How Passage of the JOBS Act Impacts Regulation D: Private Placement and General Solicitation Regulations


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How Passage of the JOBS Act Impacts Regulation D: Private Placement and General Solicitation Regulations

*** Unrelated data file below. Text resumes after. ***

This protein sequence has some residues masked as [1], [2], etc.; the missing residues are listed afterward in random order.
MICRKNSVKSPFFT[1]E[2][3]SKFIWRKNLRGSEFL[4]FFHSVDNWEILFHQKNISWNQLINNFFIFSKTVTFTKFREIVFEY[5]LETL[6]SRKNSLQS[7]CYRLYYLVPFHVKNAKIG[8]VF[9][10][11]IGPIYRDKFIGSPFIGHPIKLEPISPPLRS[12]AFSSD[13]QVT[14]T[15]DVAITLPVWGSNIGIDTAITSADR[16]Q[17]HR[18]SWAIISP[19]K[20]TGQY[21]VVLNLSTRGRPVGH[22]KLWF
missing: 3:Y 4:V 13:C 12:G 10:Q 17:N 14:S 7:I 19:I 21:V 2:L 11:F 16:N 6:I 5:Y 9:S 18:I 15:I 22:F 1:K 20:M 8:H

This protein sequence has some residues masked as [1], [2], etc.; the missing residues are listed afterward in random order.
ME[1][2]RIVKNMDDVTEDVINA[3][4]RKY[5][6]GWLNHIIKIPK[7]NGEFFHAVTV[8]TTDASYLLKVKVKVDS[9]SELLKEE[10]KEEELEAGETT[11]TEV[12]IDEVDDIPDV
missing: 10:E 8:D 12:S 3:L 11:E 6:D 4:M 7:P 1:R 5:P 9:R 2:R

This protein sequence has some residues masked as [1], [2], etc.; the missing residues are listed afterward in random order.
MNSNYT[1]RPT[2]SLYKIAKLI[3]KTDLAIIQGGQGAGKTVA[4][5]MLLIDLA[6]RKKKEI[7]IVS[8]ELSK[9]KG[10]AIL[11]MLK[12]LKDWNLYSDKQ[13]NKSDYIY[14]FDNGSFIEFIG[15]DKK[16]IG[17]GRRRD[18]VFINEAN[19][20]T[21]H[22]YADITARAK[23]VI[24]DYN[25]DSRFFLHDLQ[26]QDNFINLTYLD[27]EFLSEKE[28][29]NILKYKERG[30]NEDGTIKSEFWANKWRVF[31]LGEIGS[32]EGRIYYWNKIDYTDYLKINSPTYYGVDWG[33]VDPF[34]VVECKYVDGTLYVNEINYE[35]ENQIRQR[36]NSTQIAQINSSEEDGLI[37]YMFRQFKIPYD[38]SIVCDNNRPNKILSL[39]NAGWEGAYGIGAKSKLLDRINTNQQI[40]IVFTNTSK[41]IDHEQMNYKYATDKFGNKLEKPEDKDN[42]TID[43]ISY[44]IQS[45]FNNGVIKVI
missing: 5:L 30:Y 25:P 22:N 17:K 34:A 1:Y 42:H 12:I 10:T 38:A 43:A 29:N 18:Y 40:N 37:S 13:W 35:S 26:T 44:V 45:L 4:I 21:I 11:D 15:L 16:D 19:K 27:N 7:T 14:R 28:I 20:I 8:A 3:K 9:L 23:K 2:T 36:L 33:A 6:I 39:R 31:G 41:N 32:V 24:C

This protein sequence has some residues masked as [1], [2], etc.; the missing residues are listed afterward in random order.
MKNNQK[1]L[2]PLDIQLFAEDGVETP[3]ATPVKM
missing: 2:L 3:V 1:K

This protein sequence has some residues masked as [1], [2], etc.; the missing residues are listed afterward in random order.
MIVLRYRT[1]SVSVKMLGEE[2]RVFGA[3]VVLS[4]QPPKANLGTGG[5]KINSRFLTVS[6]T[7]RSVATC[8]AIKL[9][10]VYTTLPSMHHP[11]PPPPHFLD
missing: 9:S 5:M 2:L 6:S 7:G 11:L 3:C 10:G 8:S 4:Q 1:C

2. 2. The JOBS Act and Regulation DExecutive SummaryOn April 5, 2012, President Obama signed the JOBS Act into law. Enactmentand implementation of the new law will allow the alternative investment industryto better communicate information about their businesses with investors, Contentspotential investors and the broader public. What’s Changed 1Prior to this legislation, hedge funds and other alternative investments were Increasing Transparency 4prohibited by law from engaging in any type of activity that could be interpretedas a general solicitation or general advertising for sales or offers of fund Additional Background About Reg D 6interests. (See: Regulation D) The History of Regulation D 7As a result of this prohibition, fund managers refrain from a wide range of publicand other communications to avoid any potential regulatory violation. How it Applied to Funds - Rule 8 506For more on the history of Regulation D, please see slide 9 of this presentation. Accredited Investors 9Following the Security and Exchange Commission’s (SEC’s) implementation ofthe JOBS Act, alternative investment managers and others conducting private Resources 10offerings, will have increased certainty when communicating with investors andthe broader public, allowing them to share more information and promote greaterunderstanding and transparency surrounding the industry.This presentation provides a brief overview of the important regulatory changesprescribed in the JOBS Act and how they will benefit investors, regulators andthe general public. It also provides a brief history of regulation governing generalsolicitation and advertising in the alternative investment industry. 2